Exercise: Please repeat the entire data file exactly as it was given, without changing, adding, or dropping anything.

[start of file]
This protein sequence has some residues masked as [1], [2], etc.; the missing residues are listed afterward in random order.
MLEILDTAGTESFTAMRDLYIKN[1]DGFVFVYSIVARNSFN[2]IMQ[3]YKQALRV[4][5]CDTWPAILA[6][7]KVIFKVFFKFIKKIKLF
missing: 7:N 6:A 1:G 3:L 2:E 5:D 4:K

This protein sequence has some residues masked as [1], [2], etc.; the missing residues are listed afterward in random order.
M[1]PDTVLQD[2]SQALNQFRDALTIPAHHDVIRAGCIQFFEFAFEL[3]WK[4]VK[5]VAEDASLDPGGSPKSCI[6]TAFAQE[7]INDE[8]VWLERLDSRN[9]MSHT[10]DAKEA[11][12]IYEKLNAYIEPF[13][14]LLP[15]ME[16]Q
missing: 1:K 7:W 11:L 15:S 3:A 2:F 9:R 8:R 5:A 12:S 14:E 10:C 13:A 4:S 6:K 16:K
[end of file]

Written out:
This protein sequence has some residues masked as [1], [2], etc.; the missing residues are listed afterward in random order.
MLEILDTAGTESFTAMRDLYIKN[1]DGFVFVYSIVARNSFN[2]IMQ[3]YKQALRV[4][5]CDTWPAILA[6][7]KVIFKVFFKFIKKIKLF
missing: 7:N 6:A 1:G 3:L 2:E 5:D 4:K

This protein sequence has some residues masked as [1], [2], etc.; the missing residues are listed afterward in random order.
M[1]PDTVLQD[2]SQALNQFRDALTIPAHHDVIRAGCIQFFEFAFEL[3]WK[4]VK[5]VAEDASLDPGGSPKSCI[6]TAFAQE[7]INDE[8]VWLERLDSRN[9]MSHT[10]DAKEA[11][12]IYEKLNAYIEPF[13][14]LLP[15]ME[16]Q
missing: 1:K 7:W 11:L 15:S 3:A 2:F 9:R 8:R 5:A 12:S 14:E 10:C 13:A 4:S 6:K 16:K